Finally, and I said this for "The God Delusion," this book is long. This by itself is not a problem but those who should read this book from cover to cover will be deterred by its length. This is a pity.
In conclusion, this is truly a remarkable book, a tribute both to Charles Darwin and his 1859 classic, explaining and showing that evolution is indeed "the greatest show on Earth, the only game in town." I leave you with the very last sentence of Charles Darwin's 1859 classic and a sentence Richard Dawkins analyses in the last chapter of his book:
"There is grandeur in this view of life [that is, grandeur in the laws of nature], with its several powers, having been originally breathed into a few forms [of life] or into one form [of life]; and that, whilst this planet has gone cycling on according to the fixed law of gravity, from so simple a beginning endless forms most beautiful and most wonderful have been, and are being, evolved."
(first published in 2009; preface; 13 chapters; main narrative 425 pages; appendix; notes; bibliography; picture acknowledgements; index)
<<Stephen Pletko, London, Ontario, Canada>>
Richard Dawkins always has something new and interesting to say about evolution, and this book is no exception. I'm certainly glad I read it. Nevertheless . . . this is far from his best work. The book seems like it has no core, no basic message or goal. Given the title, I expected an organized, point by point case for evolution, something like a lawyer going through a closing argument. But Dawkins is no lover of lawyers, so perhaps he avoided that approach on purpose.
Here's the bottom line: No matter what you are looking for in a book about evolution, Dawkins has done better elsewhere. The Ancestor's Tale provides a magnificent look at how we actually evolved, without a formal discussion of what evolution is. If you want a more direct discussion of how evolution works and why it is true, The Blind Watchmaker and The Selfish Gene are perhaps the two best books ever written on the subject. Try one of those three instead. If you still want more, Dawkin's latest offering is not bad.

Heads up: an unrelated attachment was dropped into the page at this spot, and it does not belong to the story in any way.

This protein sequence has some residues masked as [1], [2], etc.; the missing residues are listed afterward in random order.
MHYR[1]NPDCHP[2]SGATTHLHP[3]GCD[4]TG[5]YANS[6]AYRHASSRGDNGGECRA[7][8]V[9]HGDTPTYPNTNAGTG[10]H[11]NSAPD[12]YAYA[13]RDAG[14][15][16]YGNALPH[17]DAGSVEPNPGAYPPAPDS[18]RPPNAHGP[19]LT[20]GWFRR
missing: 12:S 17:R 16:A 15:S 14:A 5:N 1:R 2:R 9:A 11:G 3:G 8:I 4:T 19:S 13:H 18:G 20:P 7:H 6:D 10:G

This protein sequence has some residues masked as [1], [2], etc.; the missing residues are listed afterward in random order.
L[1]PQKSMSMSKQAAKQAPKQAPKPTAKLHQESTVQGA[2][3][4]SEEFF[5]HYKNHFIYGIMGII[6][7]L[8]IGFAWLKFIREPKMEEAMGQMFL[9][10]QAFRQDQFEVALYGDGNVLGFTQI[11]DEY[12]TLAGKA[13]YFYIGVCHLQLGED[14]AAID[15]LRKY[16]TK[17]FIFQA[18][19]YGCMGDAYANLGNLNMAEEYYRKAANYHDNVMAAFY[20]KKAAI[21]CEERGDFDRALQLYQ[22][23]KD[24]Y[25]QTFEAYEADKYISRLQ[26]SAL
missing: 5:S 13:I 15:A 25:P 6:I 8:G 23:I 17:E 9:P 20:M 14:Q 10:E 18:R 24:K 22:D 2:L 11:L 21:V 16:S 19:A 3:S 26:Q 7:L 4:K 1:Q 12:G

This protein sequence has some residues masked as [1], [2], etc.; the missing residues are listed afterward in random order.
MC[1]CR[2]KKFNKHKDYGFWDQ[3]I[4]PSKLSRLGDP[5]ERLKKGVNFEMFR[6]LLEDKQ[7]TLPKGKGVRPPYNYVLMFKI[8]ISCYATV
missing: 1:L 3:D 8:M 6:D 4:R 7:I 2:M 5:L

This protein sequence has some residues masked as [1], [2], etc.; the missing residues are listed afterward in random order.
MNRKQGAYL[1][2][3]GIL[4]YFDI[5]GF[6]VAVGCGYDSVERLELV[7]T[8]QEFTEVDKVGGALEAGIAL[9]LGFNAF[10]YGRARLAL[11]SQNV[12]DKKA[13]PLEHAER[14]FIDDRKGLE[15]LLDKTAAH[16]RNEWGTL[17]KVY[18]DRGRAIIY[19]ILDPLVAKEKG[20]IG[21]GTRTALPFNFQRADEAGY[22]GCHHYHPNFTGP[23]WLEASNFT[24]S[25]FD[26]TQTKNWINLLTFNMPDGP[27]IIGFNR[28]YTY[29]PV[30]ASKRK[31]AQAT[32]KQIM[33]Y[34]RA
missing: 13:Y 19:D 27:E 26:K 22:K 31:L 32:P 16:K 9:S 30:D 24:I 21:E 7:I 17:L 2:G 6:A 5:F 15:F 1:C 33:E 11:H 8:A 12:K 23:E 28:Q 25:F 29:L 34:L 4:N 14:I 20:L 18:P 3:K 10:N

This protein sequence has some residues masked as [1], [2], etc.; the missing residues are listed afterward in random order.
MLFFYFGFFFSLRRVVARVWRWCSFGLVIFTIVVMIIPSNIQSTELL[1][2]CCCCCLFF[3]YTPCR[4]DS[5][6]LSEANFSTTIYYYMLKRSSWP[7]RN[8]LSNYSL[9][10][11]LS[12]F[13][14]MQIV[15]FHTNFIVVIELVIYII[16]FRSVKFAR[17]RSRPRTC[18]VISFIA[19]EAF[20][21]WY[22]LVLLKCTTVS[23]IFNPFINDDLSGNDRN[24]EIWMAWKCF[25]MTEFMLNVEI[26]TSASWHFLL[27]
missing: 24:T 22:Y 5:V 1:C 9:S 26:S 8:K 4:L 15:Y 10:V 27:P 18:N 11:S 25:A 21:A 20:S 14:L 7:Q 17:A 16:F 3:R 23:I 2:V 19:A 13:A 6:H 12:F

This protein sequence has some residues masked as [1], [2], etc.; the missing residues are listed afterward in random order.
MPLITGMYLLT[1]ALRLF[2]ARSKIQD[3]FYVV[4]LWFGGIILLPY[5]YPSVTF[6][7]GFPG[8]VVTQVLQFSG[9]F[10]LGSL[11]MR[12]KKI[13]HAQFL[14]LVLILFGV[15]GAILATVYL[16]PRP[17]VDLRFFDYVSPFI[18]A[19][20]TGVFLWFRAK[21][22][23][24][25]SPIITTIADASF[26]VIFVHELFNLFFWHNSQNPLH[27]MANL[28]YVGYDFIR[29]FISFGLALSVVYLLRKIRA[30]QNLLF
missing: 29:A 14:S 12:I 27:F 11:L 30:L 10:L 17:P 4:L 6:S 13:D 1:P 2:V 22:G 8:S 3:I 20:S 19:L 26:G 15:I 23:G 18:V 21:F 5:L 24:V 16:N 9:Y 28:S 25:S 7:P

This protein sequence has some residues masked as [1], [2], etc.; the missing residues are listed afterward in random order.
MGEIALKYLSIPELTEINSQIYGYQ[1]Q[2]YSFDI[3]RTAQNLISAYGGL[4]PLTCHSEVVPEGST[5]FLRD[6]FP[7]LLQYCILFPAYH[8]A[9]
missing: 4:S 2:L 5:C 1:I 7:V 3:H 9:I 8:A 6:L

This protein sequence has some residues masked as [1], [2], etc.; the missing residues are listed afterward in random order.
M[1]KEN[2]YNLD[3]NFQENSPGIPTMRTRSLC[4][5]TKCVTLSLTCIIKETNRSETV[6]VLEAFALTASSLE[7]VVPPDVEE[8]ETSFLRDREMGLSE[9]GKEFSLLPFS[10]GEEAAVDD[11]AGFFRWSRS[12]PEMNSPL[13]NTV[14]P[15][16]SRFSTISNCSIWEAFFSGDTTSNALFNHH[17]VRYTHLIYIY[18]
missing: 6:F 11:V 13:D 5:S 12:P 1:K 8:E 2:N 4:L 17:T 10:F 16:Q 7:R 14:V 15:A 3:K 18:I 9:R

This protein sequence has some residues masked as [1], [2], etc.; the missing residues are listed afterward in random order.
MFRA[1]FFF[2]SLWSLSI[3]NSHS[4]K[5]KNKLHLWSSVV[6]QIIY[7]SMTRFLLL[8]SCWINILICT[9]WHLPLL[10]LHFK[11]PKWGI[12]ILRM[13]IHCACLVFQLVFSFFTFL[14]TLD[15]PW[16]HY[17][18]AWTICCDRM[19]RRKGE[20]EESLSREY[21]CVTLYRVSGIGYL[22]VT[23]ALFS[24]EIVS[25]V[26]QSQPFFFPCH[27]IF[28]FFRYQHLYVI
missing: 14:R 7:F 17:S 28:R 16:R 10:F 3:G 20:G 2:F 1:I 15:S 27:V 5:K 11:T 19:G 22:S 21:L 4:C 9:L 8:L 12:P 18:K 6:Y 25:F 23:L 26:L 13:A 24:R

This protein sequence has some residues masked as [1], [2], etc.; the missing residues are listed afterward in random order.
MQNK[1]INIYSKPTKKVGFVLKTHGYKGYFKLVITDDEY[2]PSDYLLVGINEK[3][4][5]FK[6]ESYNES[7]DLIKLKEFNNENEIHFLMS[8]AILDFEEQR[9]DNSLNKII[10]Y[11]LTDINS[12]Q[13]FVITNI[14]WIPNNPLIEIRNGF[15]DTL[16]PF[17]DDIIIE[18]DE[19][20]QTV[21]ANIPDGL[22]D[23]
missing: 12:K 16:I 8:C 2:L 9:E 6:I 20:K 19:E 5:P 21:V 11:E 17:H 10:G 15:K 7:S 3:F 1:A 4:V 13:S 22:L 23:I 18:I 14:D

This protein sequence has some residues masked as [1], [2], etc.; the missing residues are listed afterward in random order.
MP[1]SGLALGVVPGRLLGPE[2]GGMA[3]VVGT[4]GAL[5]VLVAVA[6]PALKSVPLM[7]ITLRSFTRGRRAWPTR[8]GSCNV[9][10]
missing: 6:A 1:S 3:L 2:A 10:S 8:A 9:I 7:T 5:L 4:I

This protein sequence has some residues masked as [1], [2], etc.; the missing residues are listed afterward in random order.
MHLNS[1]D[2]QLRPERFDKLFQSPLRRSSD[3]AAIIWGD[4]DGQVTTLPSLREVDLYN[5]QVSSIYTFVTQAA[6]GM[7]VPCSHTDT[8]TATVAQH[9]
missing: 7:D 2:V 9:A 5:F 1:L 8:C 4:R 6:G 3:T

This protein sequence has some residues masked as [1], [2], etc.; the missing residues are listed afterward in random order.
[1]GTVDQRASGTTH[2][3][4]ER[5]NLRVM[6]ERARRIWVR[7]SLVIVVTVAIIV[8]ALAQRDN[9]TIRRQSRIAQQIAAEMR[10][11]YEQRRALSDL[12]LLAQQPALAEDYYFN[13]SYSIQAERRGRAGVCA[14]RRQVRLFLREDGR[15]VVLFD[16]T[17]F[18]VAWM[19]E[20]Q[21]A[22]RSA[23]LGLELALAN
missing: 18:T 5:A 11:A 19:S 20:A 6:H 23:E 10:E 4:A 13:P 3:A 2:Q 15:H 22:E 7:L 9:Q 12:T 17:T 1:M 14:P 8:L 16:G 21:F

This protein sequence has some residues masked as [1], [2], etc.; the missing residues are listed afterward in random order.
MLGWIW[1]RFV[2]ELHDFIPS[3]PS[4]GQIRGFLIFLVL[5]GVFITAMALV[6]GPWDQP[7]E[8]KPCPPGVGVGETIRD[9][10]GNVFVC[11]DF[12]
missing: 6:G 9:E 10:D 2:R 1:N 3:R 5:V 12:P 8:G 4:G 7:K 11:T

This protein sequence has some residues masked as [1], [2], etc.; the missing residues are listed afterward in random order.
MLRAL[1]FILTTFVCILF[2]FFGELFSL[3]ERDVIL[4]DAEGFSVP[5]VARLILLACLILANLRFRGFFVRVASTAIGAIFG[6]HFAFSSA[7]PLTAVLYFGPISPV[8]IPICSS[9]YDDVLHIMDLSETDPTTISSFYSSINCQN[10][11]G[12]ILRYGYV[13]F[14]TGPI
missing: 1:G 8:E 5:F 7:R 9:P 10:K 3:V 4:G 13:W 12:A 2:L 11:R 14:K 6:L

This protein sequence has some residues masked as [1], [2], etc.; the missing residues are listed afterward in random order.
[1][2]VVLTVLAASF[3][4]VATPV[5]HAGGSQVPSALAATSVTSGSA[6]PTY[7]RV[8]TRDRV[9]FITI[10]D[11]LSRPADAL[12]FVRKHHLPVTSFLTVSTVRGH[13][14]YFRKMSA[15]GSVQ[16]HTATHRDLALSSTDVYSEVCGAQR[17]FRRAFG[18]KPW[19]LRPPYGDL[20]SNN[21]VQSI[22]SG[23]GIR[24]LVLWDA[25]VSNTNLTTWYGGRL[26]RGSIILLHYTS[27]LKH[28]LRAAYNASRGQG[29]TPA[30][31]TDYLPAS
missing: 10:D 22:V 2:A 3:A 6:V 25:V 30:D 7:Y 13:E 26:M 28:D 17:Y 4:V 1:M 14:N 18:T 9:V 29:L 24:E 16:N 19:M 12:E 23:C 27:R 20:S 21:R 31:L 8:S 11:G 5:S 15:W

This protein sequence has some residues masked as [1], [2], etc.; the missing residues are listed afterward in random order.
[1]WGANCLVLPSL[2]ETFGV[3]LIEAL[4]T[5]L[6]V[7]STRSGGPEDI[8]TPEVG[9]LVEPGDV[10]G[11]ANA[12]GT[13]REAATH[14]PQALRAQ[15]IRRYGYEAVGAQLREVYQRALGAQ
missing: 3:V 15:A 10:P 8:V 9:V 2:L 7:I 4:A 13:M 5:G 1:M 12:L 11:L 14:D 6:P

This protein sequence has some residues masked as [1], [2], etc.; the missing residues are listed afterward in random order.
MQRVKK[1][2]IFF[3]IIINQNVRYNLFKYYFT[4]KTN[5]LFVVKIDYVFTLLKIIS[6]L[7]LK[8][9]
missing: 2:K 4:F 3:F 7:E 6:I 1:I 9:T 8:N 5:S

on August 18, 2010
While I came into the book with some trepidation, having found some of the criticisms and attacks in 'The God Delusion' to be missing the point, I left 'The Greatest Show on Earth' excited, amazed, and with a renewed sense of wonder at one of my favourite 'theories'. Dawkins takes his trademark wit, thoroughness, and passion and returns to his area of expertise - that of biology. Evolution is not an empty theory that can be chosen like an opinion or religion; it is a natural, observable, provable, and disprovable system. In this book, Dawkins clearly outlines each of the streams of evidence that, rather than creating a deluge of talking points and meaningless data, provide beautiful explanations for observable facts that each independently point towards the same inevitable outcome - Darwin was right, and evolution is here to stay.
We may not yet (or ever) have answers to some of life's greatest questions, but it is good to know that some care about those that we do.
on December 1, 2009
Dawkins makes no mistakes regarding his excellent description for the clear evidence of evolutionary processes. His 'flaw' is in treating 'History Deniers' like the ENEMY, as opposed to misguided people who need our help. Anyone starting this book as a creationist will leave feeling that Richard thinks they are total idiots. Creating this sort of antipathy makes people unwilling to listen to you, even if you're right. There is no point in being 'right' if the people you are trying to convince hate you, and won't listen to you. Being a person that already knows evolution is true, I enjoyed the various descriptions of evolutionary processes a great deal; in that department...WELL DONE. I will use some of the material to try and convince my Jehovah's Witness friend of the error of his ways. Sadly, I won't be able to lend him the book on CD, because Richard's caustic attitude will surely turn off the logic centre in his brain:-)